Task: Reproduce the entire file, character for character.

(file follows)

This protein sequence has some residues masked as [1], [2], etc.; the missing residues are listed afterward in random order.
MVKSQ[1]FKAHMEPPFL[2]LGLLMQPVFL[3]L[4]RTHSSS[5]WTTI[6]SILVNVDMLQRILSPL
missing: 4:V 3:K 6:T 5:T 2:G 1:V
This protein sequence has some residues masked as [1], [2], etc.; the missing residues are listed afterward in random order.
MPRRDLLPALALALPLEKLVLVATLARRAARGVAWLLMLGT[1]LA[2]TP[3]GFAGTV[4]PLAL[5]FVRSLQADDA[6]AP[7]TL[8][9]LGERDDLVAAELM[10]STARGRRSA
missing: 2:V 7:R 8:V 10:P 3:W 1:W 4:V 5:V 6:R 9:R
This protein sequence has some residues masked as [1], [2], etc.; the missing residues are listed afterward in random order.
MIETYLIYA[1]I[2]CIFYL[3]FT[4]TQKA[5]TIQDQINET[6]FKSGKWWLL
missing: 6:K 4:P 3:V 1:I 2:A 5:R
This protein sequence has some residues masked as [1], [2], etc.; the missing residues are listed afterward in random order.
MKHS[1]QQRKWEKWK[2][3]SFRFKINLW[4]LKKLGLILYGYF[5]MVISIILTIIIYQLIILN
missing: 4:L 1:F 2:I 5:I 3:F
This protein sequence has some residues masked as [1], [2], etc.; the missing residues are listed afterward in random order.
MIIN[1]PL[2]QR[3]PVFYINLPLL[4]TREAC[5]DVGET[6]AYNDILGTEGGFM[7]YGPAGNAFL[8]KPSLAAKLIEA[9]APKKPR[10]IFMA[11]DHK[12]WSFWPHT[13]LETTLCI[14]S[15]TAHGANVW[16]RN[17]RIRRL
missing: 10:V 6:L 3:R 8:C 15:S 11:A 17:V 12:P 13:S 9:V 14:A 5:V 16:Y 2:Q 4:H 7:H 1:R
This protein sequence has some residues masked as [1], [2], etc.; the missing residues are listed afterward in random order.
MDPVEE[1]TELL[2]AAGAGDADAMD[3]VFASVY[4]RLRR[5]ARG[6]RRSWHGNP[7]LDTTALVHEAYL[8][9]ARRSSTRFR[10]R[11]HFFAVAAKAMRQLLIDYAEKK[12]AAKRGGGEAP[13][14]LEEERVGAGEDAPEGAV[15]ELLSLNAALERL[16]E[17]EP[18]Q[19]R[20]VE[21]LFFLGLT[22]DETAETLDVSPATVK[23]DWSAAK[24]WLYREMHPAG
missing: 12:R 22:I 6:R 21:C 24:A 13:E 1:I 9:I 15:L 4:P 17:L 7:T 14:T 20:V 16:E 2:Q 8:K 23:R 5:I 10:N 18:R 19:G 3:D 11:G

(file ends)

This protein sequence has some residues masked as [1], [2], etc.; the missing residues are listed afterward in random order.
MVKSQ[1]FKAHMEPPFL[2]LGLLMQPVFL[3]L[4]RTHSSS[5]WTTI[6]SILVNVDMLQRILSPL
missing: 4:V 3:K 6:T 5:T 2:G 1:V
This protein sequence has some residues masked as [1], [2], etc.; the missing residues are listed afterward in random order.
MPRRDLLPALALALPLEKLVLVATLARRAARGVAWLLMLGT[1]LA[2]TP[3]GFAGTV[4]PLAL[5]FVRSLQADDA[6]AP[7]TL[8][9]LGERDDLVAAELM[10]STARGRRSA
missing: 2:V 7:R 8:V 10:P 3:W 1:W 4:V 5:V 6:R 9:R
This protein sequence has some residues masked as [1], [2], etc.; the missing residues are listed afterward in random order.
MIETYLIYA[1]I[2]CIFYL[3]FT[4]TQKA[5]TIQDQINET[6]FKSGKWWLL
missing: 6:K 4:P 3:V 1:I 2:A 5:R
This protein sequence has some residues masked as [1], [2], etc.; the missing residues are listed afterward in random order.
MKHS[1]QQRKWEKWK[2][3]SFRFKINLW[4]LKKLGLILYGYF[5]MVISIILTIIIYQLIILN
missing: 4:L 1:F 2:I 5:I 3:F
This protein sequence has some residues masked as [1], [2], etc.; the missing residues are listed afterward in random order.
MIIN[1]PL[2]QR[3]PVFYINLPLL[4]TREAC[5]DVGET[6]AYNDILGTEGGFM[7]YGPAGNAFL[8]KPSLAAKLIEA[9]APKKPR[10]IFMA[11]DHK[12]WSFWPHT[13]LETTLCI[14]S[15]TAHGANVW[16]RN[17]RIRRL
missing: 10:V 6:L 3:R 8:C 15:S 11:A 17:V 12:P 13:S 9:V 14:A 5:V 16:Y 2:Q 4:H 7:H 1:R
This protein sequence has some residues masked as [1], [2], etc.; the missing residues are listed afterward in random order.
MDPVEE[1]TELL[2]AAGAGDADAMD[3]VFASVY[4]RLRR[5]ARG[6]RRSWHGNP[7]LDTTALVHEAYL[8][9]ARRSSTRFR[10]R[11]HFFAVAAKAMRQLLIDYAEKK[12]AAKRGGGEAP[13][14]LEEERVGAGEDAPEGAV[15]ELLSLNAALERL[16]E[17]EP[18]Q[19]R[20]VE[21]LFFLGLT[22]DETAETLDVSPATVK[23]DWSAAK[24]WLYREMHPAG
missing: 12:R 22:I 6:R 21:C 24:A 13:E 1:I 9:I 15:L 4:P 17:L 7:T 14:T 20:V 16:E 2:Q 8:K 23:R 5:I 10:N 18:R 19:G 3:D 11:G